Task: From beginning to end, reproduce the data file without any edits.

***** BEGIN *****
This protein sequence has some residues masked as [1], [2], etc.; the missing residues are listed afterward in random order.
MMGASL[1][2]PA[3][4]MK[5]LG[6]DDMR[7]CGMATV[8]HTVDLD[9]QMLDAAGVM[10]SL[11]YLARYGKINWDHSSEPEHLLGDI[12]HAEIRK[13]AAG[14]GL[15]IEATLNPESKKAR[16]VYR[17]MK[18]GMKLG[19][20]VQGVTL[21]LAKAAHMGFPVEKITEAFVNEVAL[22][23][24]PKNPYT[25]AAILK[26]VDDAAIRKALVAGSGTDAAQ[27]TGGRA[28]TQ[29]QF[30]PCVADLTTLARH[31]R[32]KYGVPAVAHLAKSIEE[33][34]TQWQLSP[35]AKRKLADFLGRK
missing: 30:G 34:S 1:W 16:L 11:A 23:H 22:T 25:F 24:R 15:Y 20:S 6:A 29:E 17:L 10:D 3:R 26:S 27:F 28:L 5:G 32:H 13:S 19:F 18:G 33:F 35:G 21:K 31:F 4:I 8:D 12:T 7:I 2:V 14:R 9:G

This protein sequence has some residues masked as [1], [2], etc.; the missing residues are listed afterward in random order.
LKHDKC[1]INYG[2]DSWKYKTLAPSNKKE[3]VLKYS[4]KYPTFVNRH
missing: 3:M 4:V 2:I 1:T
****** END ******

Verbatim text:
This protein sequence has some residues masked as [1], [2], etc.; the missing residues are listed afterward in random order.
MMGASL[1][2]PA[3][4]MK[5]LG[6]DDMR[7]CGMATV[8]HTVDLD[9]QMLDAAGVM[10]SL[11]YLARYGKINWDHSSEPEHLLGDI[12]HAEIRK[13]AAG[14]GL[15]IEATLNPESKKAR[16]VYR[17]MK[18]GMKLG[19][20]VQGVTL[21]LAKAAHMGFPVEKITEAFVNEVAL[22][23][24]PKNPYT[25]AAILK[26]VDDAAIRKALVAGSGTDAAQ[27]TGGRA[28]TQ[29]QF[30]PCVADLTTLARH[31]R[32]KYGVPAVAHLAKSIEE[33][34]TQWQLSP[35]AKRKLADFLGRK
missing: 30:G 34:S 1:W 16:L 11:A 23:H 22:T 25:F 24:R 15:Y 20:S 6:A 29:E 17:L 10:D 3:R 26:S 27:F 28:L 5:G 32:H 13:S 19:F 18:G 33:F 35:G 21:K 31:F 4:I 8:D 12:T 7:I 2:V 14:R 9:G

This protein sequence has some residues masked as [1], [2], etc.; the missing residues are listed afterward in random order.
LKHDKC[1]INYG[2]DSWKYKTLAPSNKKE[3]VLKYS[4]KYPTFVNRH
missing: 3:M 4:V 2:I 1:T